- I got a cat. He is my medicinal cat and very fluffy and I love him a lot. Petting and squishing him a few times a day makes me feel really good and when I am really low he comes to sit on me and meows in my ear and rubs his face all over me. If you are not in a pet having situation, maybe find a place you can go regularly that has pets? Like a nice park where people take their dogs, or a book store with a resident cat, or a friend with a cuddly iguana?? Find a way to get some animal affection in your life.
posted by Mizu at 3:58 AM on September 10, 2016 [15 favorites]

Other stuff: I would definitely be specific in your list. My decision-making ability decreases as my mental health symptoms increase. So "Listen to [Name of Favorite Album]" would work better for me than "Listen to music I like." Same for movies, books, etc. You could also make a separate Netflix profile for happy or engrossing stuff, so the list entry could be "watch the first thing in my Happy Netflix queue" rather than "Watch something happy." God knows my main Netflix queue is all heartbreaking foreign films that I don't really wanna watch, let alone when I'm depressed.

You might like some of the more concrete suggestions on this List of Pleasurable Activities from a DBT skills site, or they might spark some ideas for you.

Other list items:
-Take a shower
-do a beauty treatment (like a face mask or manicure) if you like/have access to those kinds of things
-Write a postcard or letter to someone you know
-Write a postcard to send on Postcrossing. This one is different from and in a lot of ways better than the previous entry for me, because it gets me thinking about doing something nice for this other person, about how they're far away/foreign to me but still so human and I relate to them, what do I want to tell them about where I live, etc.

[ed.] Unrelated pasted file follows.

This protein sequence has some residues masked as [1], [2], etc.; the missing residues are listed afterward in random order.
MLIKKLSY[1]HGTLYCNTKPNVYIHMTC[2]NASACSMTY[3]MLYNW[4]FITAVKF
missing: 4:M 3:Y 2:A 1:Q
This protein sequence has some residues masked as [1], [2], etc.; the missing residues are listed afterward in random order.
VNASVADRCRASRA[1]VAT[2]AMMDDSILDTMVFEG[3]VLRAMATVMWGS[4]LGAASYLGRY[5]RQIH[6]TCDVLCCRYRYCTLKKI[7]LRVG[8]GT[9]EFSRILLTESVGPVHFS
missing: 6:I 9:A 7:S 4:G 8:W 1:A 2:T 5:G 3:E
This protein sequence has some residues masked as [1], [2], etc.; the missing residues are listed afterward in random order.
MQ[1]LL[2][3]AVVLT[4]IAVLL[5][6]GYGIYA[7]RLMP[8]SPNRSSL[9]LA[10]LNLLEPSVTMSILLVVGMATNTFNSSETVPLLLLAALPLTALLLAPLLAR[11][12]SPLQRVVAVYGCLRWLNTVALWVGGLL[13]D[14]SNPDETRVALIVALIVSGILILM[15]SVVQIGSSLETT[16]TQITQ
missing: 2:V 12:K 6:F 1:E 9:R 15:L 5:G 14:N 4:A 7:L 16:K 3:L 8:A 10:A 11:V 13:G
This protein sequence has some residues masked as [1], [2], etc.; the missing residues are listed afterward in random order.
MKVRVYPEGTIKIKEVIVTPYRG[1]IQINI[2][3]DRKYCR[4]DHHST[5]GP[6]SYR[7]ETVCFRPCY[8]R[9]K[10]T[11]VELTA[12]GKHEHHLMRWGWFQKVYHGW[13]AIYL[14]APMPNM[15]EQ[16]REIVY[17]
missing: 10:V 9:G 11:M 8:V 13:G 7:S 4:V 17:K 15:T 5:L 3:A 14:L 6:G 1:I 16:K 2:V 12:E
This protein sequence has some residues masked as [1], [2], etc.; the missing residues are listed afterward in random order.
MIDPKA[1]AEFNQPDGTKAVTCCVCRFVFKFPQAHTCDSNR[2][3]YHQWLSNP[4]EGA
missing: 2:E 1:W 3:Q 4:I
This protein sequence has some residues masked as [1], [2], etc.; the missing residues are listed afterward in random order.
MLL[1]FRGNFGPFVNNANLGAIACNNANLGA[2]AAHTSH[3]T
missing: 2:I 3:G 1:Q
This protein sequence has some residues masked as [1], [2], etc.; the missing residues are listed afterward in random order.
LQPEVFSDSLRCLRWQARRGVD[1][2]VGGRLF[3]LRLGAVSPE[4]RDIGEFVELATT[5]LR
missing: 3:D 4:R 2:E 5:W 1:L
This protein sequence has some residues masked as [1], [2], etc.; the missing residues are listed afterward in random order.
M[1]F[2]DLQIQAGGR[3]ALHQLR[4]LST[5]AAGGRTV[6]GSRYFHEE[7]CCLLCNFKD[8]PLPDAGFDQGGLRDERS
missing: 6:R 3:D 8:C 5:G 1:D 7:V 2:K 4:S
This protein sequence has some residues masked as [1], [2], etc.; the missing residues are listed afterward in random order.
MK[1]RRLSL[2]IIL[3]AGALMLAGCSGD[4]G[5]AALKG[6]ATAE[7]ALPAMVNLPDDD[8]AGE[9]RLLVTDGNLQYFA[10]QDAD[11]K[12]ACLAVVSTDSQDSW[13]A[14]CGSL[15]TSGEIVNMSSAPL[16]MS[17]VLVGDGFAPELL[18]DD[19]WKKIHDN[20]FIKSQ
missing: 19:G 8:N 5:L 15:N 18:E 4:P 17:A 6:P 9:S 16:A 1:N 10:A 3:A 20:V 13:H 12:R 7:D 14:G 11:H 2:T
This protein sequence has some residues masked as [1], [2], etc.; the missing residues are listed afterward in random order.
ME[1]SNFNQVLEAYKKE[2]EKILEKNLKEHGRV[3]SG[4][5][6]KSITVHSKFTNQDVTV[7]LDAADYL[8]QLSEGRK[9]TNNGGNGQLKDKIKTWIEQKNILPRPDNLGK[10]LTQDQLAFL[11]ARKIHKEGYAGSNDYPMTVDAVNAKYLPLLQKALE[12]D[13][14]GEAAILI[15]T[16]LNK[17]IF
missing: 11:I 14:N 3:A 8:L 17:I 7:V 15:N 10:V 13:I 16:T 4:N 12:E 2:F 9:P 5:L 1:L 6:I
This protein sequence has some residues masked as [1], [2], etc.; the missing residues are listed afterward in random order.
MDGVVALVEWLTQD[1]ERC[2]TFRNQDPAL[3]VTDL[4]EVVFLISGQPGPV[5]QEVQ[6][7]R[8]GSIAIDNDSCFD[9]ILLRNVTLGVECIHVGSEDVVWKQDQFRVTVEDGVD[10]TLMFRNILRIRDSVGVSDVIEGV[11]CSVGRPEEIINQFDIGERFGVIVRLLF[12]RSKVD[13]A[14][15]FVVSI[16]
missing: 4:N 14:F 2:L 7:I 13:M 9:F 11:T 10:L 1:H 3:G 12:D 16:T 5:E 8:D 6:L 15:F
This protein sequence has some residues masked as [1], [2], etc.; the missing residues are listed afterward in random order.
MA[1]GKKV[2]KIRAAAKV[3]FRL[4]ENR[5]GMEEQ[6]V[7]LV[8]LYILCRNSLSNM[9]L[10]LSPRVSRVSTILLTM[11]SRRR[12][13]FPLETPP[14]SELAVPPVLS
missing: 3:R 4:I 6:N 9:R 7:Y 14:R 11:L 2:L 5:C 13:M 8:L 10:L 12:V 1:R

-text someone you love
-write in a journal
-work along with a YouTube tutorial for something simple but physical. I do eyeshadow tutorials but I think anything simple and physical would get at the same feeling. Crafts, calligraphy, braiding, juggling, clothes folding, maybe simple dance moves?
posted by Snarl Furillo at 4:24 AM on September 10, 2016 [8 favorites]

A Make It Better Box might help?

Also, Snarl Furillo, I love Postcrossing for just the reasons you said! Once I sent a postcard and the recipient mentioned she had received it the day her cat died and it was so good to have the moment of kindness (receiving my card) -- it reminded me of the power I have, even when I feel helpless, to give light to other people (especially good because receiving postcards on bad days makes me appreciate human kindness, so it helps to feel I can share it too).
posted by diffuse at 5:04 AM on September 10, 2016 [5 favorites]

Make a list of things you're grateful for. Anything at all. Just keep writing the list. It's the most intense mood shift for me! And when I'm really down, it's a struggle to find one thing, so usually I start very small. It always ends up snowballing, and I always feel better.
posted by katypickle at 6:36 AM on September 10, 2016 [4 favorites]

I would definitely be specific in your list. My decision-making ability decreases as my mental health symptoms increase. So "Listen to [Name of Favorite Album]" would work better for me than "Listen to music I like."

Oh yes, agree with this. I use Spotify to slowly build playlists for different moods - the Discover feature is great for hearing new stuff. (Browse -> Discover -> either whatever looks good or your personal Discover Weekly list.) Or check this or this out. I think it can be good to hear stuff you haven't already got associations with, if some of them aren't great. (I think you can absolutely "curate" your moods using music. I'd be cautious about indulging too much in music that amplifies the sads. (This paper [pdf] seems to bear out what I've personally experienced, i.e. that upbeat, groove-based music is more happy-making than other types. I go for electro, house, latin, soul [at a certain tempo] - stuff like that tends to perk me up.)